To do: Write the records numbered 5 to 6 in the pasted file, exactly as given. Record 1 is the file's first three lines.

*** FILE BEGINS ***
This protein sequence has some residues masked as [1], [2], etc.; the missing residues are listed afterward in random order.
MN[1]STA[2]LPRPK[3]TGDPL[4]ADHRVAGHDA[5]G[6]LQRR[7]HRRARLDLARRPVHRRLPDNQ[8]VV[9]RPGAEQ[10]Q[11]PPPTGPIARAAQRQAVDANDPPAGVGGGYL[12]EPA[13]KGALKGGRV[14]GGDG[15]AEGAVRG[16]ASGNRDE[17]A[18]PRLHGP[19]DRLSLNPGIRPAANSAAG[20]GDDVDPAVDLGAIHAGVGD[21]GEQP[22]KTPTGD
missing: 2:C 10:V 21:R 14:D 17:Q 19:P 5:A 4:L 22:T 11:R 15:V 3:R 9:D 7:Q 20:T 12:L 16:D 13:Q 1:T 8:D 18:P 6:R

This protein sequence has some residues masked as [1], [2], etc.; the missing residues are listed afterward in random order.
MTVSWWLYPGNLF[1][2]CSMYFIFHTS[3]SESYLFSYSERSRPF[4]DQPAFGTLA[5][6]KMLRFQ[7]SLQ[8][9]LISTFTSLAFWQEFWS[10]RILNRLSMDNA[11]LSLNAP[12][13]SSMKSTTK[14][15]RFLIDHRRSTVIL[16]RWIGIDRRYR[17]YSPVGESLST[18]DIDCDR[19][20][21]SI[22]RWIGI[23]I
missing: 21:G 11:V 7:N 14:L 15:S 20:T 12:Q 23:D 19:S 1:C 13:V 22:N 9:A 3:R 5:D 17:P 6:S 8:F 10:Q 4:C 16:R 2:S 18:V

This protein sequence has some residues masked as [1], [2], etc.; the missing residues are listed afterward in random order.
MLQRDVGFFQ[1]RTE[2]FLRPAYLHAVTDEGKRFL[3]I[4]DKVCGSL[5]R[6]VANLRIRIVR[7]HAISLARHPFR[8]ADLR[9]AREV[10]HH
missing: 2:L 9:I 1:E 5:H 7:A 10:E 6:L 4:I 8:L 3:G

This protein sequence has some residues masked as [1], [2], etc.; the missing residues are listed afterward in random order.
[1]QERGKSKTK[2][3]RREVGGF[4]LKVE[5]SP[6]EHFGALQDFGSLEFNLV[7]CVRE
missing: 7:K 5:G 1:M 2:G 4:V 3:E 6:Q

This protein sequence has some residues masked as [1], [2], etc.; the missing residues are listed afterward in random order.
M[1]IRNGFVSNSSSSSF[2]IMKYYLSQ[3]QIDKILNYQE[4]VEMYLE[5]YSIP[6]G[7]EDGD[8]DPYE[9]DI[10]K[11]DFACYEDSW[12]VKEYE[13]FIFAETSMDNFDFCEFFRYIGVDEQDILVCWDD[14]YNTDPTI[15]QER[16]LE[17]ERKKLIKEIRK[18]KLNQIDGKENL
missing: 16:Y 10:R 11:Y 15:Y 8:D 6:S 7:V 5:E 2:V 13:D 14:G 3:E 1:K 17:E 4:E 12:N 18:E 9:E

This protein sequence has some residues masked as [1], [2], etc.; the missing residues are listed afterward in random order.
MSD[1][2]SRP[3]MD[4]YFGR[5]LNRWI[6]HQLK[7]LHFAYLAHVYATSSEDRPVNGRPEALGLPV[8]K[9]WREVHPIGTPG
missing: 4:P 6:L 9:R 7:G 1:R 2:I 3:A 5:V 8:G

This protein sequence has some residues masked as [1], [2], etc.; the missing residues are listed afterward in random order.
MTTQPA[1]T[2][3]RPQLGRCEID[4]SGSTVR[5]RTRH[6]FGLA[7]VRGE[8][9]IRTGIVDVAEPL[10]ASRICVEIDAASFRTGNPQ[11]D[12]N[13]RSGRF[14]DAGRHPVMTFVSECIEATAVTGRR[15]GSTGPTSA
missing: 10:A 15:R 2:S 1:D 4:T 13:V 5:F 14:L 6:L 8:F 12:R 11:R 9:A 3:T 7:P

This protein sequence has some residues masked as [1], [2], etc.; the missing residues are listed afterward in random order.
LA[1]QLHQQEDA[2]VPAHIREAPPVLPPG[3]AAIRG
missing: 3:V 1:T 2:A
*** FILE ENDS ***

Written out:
This protein sequence has some residues masked as [1], [2], etc.; the missing residues are listed afterward in random order.
M[1]IRNGFVSNSSSSSF[2]IMKYYLSQ[3]QIDKILNYQE[4]VEMYLE[5]YSIP[6]G[7]EDGD[8]DPYE[9]DI[10]K[11]DFACYEDSW[12]VKEYE[13]FIFAETSMDNFDFCEFFRYIGVDEQDILVCWDD[14]YNTDPTI[15]QER[16]LE[17]ERKKLIKEIRK[18]KLNQIDGKENL
missing: 16:Y 10:R 11:Y 15:Y 8:D 6:S 7:V 5:E 2:V 13:D 14:G 3:E 1:K 17:E 4:E 12:N 18:E 9:E

This protein sequence has some residues masked as [1], [2], etc.; the missing residues are listed afterward in random order.
MSD[1][2]SRP[3]MD[4]YFGR[5]LNRWI[6]HQLK[7]LHFAYLAHVYATSSEDRPVNGRPEALGLPV[8]K[9]WREVHPIGTPG
missing: 4:P 6:L 9:R 7:G 1:R 2:I 3:A 5:V 8:G